If your home is looking a bit drab coming out of winter, one way you could boost its curb appeal is with some simple landscaping. Perhaps you’ve shied away from landscaping in the past because you are overwhelmed walking into a greenhouse and don’t know what your not-so-green thumb can manage or where to place anything. However, with the right strategy, preparation, and plants, it is doable for anyone.
The Impact of Landscaping
Unlike a costly home residing, landscaping is a relatively low-cost and easy way to give your house a huge facelift. How? First, a groomed yard shows that the house is well-maintained. Beyond that, though, well-placed plants and shrubs can hide the ugly (for example, an AC unit) and draw the eye to the more attractive features of the house. Landscaping, with its ability to physically guide you to the door and guide your eye to the door, makes your home feel welcoming.
Guiding Principles for Landscaping
- Keep it simple. Effective landscaping can be done with as few as three plant types. Even if you want to incorporate more into your garden, try to choose flowering plants within a simple color palette.
- Create balance and symmetry.. If your door is in the center of your house’s facade, this is very simple. Whatever you plant to the left of the door, plant to the right as well. Once again, having a simple color palette also helps to establish balance.
- Consider the sequencing and scaling of plants. The easiest way to draw the eye to a focal spot is to tier the plants up to it. That means that in front, you will have short ground cover, with a taller middle layer, with the tallest shrubbery sitting at the base of the house. Sequencing and tiering doesn’t have to be just linear; you can use these same principals to draw the eye to a corner.
Make It Low-Maintenance
In order to make your landscaping low-maintenance over the long run, you’ll want to do a little more work up front. Consider and plan for plant growth when selecting and placing plants. This will ensure your shrubs don’t overgrow, which will minimize your need to prune and shape them. Taking the time to put in a good layer of mulch will help reduce your watering time, as mulch helps prevent water evaporation and therefore maintains moisture for longer. Most importantly, select plants that are easy to grow! The following perennials are great options that are hardy through Minnesota winters (double-check the hardiness zones if you’re north of the Twin Cities), relatively disease-resistant, animal-resistant, and require little to no pruning:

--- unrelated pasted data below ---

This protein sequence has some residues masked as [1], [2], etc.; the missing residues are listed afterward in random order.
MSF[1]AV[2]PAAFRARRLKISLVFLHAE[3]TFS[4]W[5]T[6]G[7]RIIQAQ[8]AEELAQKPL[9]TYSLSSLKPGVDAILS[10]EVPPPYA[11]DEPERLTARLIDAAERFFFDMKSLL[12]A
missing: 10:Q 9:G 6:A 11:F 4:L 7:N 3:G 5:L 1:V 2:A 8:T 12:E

- Alpine currant – From full sun to shade, this plant is very cold hardy, disease resistant, and wind-resistant, with glossy green leaves that always look lush. Because it grows slowly, it makes a great hedge plant requiring very little shearing. Grows to 3-5’ tall and 5-6’ wide.
- Chokeberry – From white blossoms in the spring to red edible berries in the summer to brilliant fall foliage, these bushes provide constant interest. While they can survive in full sun to part shade, the sun is best for flowering. Grows 5’ tall and 3-5’ wide.
- Coneflowers – Deer resistant and bee, bird, and butterfly friendly, these are lovely accent plants to place in sunny spots. Grow to 4’ tall and wide.
- Daylily – Nearly impossible to kill with large, vibrant flowers, these do best in full to partial sun. Choose a variety which reblooms so you can enjoy the flowers for longer than the typical period, such as “Happy Returns,” “Pardon Me,” or “Stella de Oro.” Grow 1.5-2’ tall and 1-2’ wide.
- Honeysuckle bush – Disease and pest-resistant, these bushes attract bees, birds, and butterflies with their yellow spring blooms. They will grow almost anywhere and are tolerant to full sun as much as to full shade. The “Dwarf” and “Butterfly” varieties typically grow about 4’ tall and wide, while the University of Minnesota “Honeyrose” grows larger (10’ tall and 8-10’ wide); this variety has red blooms that come to life mid-summer.
- Hostas – These ultra-tough perennials grow great in the shade, and come in a variety of colors and sizes (from 6” to 6’!), making them adaptable for any space.
- Potentilla or cinquefoil – Coming in a wide variety of colors, this is a popular pick for ground cover because of how easy it is to grow and how lovely its blooms are. Best in full sun, they are mounding shrubs which grow to 3’ tall and wide.
- Sedum – These serve as great ground cover for dry, sunny spots and are weed-resistant. They are typically the first to grow leaves in the spring, and have long-lasting spring and summer blooms. Grow up to 8” and spread 4-10” depending on variety.